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Health Benefits of Black Sesame Seeds

by
author image Michele Turcotte, MS, RD
Michele Turcotte is a registered, licensed dietitian, and a certified personal trainer with the National Academy of Sports Medicine. She has more than 12 years of experience in clinical and corporate settings, and has extensive experience in one-on-one diet counseling and meal planning. She has written freelance food and nutrition articles for Trouve Publishing Inc. since 2004.
Health Benefits of Black Sesame Seeds
An asparagus salad in a bowl with black sesame seeds. Photo Credit barbaracameronpix/iStock/Getty Images

Overview

Sesame seeds are so nutritious that you might not want to wait until your next visit to the bakery to eat the few that top your bagel. Sesame seeds are an excellent source of many essential minerals as well as a very good source of vitamin B1 (thiamin) and dietary fiber. The nutrients found in sesame seeds may contribute to cardiovascular health, reduce inflammation, support respiratory health, protect against colon cancer and osteoporosis as well as other conditions. Depending upon the variety, sesame seeds come in many different colors, including white, yellow, black and red.

Many Major Minerals

Black sesame seeds are an excellent source of magnesium and calcium. A 1/4 cup serving of provides 126 mg of magnesium, or 32 percent of the Recommended Daily Value (DV), and 351 mg of calcium (35 percent of the DV). That's slightly more than you find in a cup of milk, however, the calcium is located in the hull of the seeds, so hulled versions offer much less calcium.

Magnesium and calcium are important essential minerals that help regulate blood pressure, reduce the likelihood of developing tension and migraine headaches (triggered by blood vessel spasms), reduce the occurrence of airway spasms in asthmatics and regulate sleep patterns, especially in women suffering from menopause-induced sleep disturbances.

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Essential Trace Minerals

A 1/4 cup serving of black sesame seeds provides almost 1.5 milligrams (mg), or 74 percent of the DV, for the trace mineral copper, and 2.8 mg (about 19 percent of the DV) for zinc. These minerals are needed in very small quantities, but are essential for human health. Copper plays a role in the anti-inflammatory process which is beneficial for reducing some of the swelling and pain characteristic of inflammatory diseases. Copper also is needed to activate an enzyme necessary for building collagen and elastin, which provide structure and elasticity to bones and joints.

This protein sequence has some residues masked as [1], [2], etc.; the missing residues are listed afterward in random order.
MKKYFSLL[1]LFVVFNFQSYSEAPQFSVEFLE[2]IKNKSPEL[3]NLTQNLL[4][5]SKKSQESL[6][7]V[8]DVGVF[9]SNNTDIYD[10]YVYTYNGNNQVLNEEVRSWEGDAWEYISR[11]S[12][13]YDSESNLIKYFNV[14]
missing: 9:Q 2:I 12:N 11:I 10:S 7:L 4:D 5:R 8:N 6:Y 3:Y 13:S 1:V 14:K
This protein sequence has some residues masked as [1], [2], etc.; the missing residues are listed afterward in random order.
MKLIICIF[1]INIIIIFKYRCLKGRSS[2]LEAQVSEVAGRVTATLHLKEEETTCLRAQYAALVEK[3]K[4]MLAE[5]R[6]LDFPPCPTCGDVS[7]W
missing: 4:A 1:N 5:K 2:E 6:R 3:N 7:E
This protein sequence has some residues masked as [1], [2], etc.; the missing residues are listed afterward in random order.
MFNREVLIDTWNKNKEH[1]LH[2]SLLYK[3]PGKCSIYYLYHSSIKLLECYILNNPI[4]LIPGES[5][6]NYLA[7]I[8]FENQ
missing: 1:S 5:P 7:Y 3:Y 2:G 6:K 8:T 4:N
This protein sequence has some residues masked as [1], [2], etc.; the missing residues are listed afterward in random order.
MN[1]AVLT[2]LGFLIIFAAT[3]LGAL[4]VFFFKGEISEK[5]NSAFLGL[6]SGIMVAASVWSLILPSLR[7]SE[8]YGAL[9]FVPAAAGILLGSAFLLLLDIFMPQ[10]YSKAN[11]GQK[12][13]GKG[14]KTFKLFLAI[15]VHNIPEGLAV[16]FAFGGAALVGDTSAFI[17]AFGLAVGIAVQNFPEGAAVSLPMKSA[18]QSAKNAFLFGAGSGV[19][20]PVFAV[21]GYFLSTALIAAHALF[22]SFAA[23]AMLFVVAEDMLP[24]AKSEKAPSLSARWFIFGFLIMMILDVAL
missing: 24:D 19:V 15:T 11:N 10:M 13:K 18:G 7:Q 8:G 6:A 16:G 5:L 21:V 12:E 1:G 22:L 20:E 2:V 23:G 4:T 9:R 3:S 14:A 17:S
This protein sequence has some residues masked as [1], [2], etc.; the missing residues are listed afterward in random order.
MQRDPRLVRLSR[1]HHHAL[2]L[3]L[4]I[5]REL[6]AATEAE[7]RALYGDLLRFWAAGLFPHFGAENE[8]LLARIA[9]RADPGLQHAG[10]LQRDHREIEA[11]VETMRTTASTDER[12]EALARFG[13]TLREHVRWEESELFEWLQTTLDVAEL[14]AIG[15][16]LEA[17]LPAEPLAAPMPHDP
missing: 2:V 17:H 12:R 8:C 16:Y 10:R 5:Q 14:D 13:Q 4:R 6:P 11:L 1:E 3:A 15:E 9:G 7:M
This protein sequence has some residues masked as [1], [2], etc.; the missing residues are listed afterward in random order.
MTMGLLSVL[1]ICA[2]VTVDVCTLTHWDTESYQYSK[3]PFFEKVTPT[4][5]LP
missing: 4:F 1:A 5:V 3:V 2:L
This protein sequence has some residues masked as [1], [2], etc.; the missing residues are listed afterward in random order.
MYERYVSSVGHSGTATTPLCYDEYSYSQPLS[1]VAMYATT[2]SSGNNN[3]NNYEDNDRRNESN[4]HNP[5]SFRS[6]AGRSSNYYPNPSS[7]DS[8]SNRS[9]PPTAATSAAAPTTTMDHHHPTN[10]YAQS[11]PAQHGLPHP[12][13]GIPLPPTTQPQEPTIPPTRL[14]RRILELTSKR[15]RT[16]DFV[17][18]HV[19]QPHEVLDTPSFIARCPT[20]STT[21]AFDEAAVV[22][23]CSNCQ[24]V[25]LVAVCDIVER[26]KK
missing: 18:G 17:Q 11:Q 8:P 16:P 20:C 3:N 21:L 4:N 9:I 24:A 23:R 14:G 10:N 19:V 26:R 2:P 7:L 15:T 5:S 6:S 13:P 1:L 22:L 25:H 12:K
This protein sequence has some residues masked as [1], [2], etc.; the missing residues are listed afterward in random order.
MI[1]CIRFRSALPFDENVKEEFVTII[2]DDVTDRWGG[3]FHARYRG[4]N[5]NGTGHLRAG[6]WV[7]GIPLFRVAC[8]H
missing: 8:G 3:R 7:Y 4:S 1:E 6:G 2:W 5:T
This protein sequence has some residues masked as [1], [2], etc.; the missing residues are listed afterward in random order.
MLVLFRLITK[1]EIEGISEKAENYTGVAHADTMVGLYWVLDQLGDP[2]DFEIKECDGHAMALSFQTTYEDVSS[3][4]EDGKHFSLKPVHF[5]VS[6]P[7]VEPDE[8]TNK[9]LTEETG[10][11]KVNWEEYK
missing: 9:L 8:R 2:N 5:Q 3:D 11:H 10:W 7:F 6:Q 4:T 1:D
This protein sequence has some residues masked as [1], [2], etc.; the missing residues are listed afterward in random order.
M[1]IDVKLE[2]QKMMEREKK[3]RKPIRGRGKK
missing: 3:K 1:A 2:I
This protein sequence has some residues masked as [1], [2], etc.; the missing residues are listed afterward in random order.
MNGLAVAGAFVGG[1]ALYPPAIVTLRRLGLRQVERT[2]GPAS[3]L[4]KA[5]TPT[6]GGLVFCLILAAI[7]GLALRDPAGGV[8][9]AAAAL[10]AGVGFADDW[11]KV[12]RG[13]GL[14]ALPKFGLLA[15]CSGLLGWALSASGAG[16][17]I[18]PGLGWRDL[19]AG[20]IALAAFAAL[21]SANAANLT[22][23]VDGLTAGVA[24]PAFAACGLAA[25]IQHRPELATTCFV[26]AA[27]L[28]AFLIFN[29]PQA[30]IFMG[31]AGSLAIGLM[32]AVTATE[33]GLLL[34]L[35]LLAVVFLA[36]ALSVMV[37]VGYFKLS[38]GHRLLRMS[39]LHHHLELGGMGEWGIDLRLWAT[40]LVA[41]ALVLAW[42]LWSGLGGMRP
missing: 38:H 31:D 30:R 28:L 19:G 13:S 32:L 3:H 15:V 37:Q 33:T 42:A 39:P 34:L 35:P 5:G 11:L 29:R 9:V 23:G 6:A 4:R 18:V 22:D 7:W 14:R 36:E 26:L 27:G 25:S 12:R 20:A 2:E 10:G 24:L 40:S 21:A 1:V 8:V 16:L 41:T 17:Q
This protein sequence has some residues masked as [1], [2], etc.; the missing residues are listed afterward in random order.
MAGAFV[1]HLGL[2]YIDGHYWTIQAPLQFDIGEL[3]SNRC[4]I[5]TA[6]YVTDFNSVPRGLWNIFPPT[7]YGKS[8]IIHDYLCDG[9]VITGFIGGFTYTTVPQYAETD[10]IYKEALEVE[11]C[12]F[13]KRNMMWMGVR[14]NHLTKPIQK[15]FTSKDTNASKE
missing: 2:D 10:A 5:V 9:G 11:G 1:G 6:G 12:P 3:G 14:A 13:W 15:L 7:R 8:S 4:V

Low dietary intakes of the trace mineral zinc (low circulating levels in the bloodstream) is associated with a depressed immune system as well as loss of bone and decreased bone density of the hip and spine. Consuming zinc-rich foods, such as black sesame seeds, reduces the risk of suffering from bone fractures caused by reduced bone density (common among the elderly) or osteoporosis. Optimal zinc intake may reduce the frequency and length of the common cold because it keeps the immune system healthy.

Tiny Cholesterol Fighters

Black sesame seeds help lower serum cholesterol levels (which contributes to cardiovascular health) in several ways. They contain two unique substances known as sesamin and sesamolin. These substances belong to a group of fibers called lignans (flaxseeds are another rich source of lignans). Lignans are rich in dietary fiber and have a cholesterol-lowering effect.

Black sesame seeds are rich in phytosterols. Phytosterols are plant compounds very similar in structure (chemical) to cholesterol. Consuming more dietary phytosterols not only decreases blood cholesterol levels but reduces the risk of developing certain types of cancer. Sesame seeds offer the highest phytosterol content (400 to 413 mg per 100 grams or 3.5 ounces) of all nuts and seeds.

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References

  • The Whole Foods Encyclopedia; Rebecca Wood; 1988
  • American Journal of Clinical Nutrition; Zinc intakes and plasma concentrations in men with osteoporosis: the Rancho Bernardo Study; T Hyun, E Barrett-Connor and D Milne; Sep 2004
  • Atherosclerosis; Hypocholesterolemic effect of sesame lignan in humans; F Hirata, K Fujita, Y Ishikura, et al.; Apr 1996
  • United States Department of Agriculture: Sesame Seeds, raw
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